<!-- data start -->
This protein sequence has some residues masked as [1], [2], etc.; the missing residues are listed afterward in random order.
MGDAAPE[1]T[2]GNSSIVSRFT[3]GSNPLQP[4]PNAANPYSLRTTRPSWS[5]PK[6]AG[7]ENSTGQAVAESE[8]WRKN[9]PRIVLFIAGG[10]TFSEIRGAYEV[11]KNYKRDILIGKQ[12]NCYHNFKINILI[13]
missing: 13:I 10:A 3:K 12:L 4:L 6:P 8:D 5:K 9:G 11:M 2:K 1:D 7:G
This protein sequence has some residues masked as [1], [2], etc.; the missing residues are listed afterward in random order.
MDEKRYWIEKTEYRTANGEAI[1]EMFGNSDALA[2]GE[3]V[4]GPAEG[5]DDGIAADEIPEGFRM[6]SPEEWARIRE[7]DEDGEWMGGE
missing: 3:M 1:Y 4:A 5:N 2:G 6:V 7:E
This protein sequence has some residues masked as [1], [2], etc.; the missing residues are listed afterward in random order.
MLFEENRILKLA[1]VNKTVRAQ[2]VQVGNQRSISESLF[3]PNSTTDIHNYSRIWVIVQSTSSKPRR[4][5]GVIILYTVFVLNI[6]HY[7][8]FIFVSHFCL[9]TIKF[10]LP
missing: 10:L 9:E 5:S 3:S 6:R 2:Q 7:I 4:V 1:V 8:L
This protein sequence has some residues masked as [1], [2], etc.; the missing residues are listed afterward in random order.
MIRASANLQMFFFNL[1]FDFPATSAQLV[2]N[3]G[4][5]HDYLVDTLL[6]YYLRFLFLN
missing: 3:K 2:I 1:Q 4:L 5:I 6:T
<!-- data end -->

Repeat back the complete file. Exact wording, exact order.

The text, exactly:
This protein sequence has some residues masked as [1], [2], etc.; the missing residues are listed afterward in random order.
MGDAAPE[1]T[2]GNSSIVSRFT[3]GSNPLQP[4]PNAANPYSLRTTRPSWS[5]PK[6]AG[7]ENSTGQAVAESE[8]WRKN[9]PRIVLFIAGG[10]TFSEIRGAYEV[11]KNYKRDILIGKQ[12]NCYHNFKINILI[13]
missing: 13:I 10:A 3:K 12:L 4:L 6:P 8:D 5:K 9:G 11:M 2:K 1:D 7:G
This protein sequence has some residues masked as [1], [2], etc.; the missing residues are listed afterward in random order.
MDEKRYWIEKTEYRTANGEAI[1]EMFGNSDALA[2]GE[3]V[4]GPAEG[5]DDGIAADEIPEGFRM[6]SPEEWARIRE[7]DEDGEWMGGE
missing: 3:M 1:Y 4:A 5:N 2:G 6:V 7:E
This protein sequence has some residues masked as [1], [2], etc.; the missing residues are listed afterward in random order.
MLFEENRILKLA[1]VNKTVRAQ[2]VQVGNQRSISESLF[3]PNSTTDIHNYSRIWVIVQSTSSKPRR[4][5]GVIILYTVFVLNI[6]HY[7][8]FIFVSHFCL[9]TIKF[10]LP
missing: 10:L 9:E 5:S 3:S 6:R 2:Q 7:I 4:V 1:V 8:L
This protein sequence has some residues masked as [1], [2], etc.; the missing residues are listed afterward in random order.
MIRASANLQMFFFNL[1]FDFPATSAQLV[2]N[3]G[4][5]HDYLVDTLL[6]YYLRFLFLN
missing: 3:K 2:I 1:Q 4:L 5:I 6:T